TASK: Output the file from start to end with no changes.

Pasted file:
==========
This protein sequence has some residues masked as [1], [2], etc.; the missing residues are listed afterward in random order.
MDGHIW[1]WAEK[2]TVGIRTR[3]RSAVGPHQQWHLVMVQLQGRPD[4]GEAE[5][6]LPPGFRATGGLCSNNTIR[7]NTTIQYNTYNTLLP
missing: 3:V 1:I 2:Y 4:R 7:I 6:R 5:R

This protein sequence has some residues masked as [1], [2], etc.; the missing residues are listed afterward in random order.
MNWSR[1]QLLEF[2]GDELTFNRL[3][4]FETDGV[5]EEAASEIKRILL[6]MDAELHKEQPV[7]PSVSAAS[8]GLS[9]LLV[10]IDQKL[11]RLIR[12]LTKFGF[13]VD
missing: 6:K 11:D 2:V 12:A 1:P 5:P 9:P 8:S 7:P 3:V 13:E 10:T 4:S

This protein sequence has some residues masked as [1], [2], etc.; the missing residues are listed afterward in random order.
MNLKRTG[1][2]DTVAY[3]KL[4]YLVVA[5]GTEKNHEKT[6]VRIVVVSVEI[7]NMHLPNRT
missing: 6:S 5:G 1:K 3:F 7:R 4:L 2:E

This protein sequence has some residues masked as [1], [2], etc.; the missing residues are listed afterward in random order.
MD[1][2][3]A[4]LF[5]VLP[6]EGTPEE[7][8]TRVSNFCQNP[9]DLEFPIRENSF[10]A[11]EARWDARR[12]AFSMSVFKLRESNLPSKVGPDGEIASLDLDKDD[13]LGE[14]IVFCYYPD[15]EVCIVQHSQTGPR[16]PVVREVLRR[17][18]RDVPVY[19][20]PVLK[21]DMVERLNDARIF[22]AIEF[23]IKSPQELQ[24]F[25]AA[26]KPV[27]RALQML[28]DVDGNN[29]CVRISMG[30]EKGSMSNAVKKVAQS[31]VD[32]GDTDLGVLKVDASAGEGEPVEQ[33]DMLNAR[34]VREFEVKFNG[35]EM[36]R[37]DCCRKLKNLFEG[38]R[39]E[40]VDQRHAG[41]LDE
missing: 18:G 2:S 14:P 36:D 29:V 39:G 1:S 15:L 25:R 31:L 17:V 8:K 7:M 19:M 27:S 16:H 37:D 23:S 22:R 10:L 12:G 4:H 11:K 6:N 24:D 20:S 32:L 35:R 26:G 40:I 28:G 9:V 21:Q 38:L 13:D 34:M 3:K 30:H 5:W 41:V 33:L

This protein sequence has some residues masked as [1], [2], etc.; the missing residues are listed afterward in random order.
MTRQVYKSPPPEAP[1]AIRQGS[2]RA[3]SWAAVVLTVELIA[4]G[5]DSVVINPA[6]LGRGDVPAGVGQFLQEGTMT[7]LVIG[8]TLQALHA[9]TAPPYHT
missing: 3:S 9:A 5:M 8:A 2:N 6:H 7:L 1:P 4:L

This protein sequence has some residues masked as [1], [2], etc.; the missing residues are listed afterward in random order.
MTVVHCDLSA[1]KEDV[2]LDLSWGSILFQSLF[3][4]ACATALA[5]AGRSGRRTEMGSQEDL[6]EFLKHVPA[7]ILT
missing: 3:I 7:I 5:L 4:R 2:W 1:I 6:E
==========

This protein sequence has some residues masked as [1], [2], etc.; the missing residues are listed afterward in random order.
MDGHIW[1]WAEK[2]TVGIRTR[3]RSAVGPHQQWHLVMVQLQGRPD[4]GEAE[5][6]LPPGFRATGGLCSNNTIR[7]NTTIQYNTYNTLLP
missing: 3:V 1:I 2:Y 4:R 7:I 6:R 5:R

This protein sequence has some residues masked as [1], [2], etc.; the missing residues are listed afterward in random order.
MNWSR[1]QLLEF[2]GDELTFNRL[3][4]FETDGV[5]EEAASEIKRILL[6]MDAELHKEQPV[7]PSVSAAS[8]GLS[9]LLV[10]IDQKL[11]RLIR[12]LTKFGF[13]VD
missing: 6:K 11:D 2:V 12:A 1:P 5:P 9:P 8:S 7:P 3:V 13:E 10:T 4:S

This protein sequence has some residues masked as [1], [2], etc.; the missing residues are listed afterward in random order.
MNLKRTG[1][2]DTVAY[3]KL[4]YLVVA[5]GTEKNHEKT[6]VRIVVVSVEI[7]NMHLPNRT
missing: 6:S 5:G 1:K 3:F 7:R 4:L 2:E

This protein sequence has some residues masked as [1], [2], etc.; the missing residues are listed afterward in random order.
MD[1][2][3]A[4]LF[5]VLP[6]EGTPEE[7][8]TRVSNFCQNP[9]DLEFPIRENSF[10]A[11]EARWDARR[12]AFSMSVFKLRESNLPSKVGPDGEIASLDLDKDD[13]LGE[14]IVFCYYPD[15]EVCIVQHSQTGPR[16]PVVREVLRR[17][18]RDVPVY[19][20]PVLK[21]DMVERLNDARIF[22]AIEF[23]IKSPQELQ[24]F[25]AA[26]KPV[27]RALQML[28]DVDGNN[29]CVRISMG[30]EKGSMSNAVKKVAQS[31]VD[32]GDTDLGVLKVDASAGEGEPVEQ[33]DMLNAR[34]VREFEVKFNG[35]EM[36]R[37]DCCRKLKNLFEG[38]R[39]E[40]VDQRHAG[41]LDE
missing: 18:G 2:S 14:P 36:D 29:V 39:G 1:S 15:L 25:R 31:L 17:V 8:K 7:M 19:M 27:S 16:H 37:D 23:S 22:R 10:L 12:G 4:H 11:K 6:N 24:D 20:S 32:L 35:R 26:G 40:I 28:G 9:V 21:Q 38:L 13:D 34:M 3:K 30:H 5:W 41:V 33:L

This protein sequence has some residues masked as [1], [2], etc.; the missing residues are listed afterward in random order.
MTRQVYKSPPPEAP[1]AIRQGS[2]RA[3]SWAAVVLTVELIA[4]G[5]DSVVINPA[6]LGRGDVPAGVGQFLQEGTMT[7]LVIG[8]TLQALHA[9]TAPPYHT
missing: 3:S 9:A 5:M 8:A 2:N 6:H 7:L 1:P 4:L

This protein sequence has some residues masked as [1], [2], etc.; the missing residues are listed afterward in random order.
MTVVHCDLSA[1]KEDV[2]LDLSWGSILFQSLF[3][4]ACATALA[5]AGRSGRRTEMGSQEDL[6]EFLKHVPA[7]ILT
missing: 3:I 7:I 5:L 4:R 2:W 1:I 6:E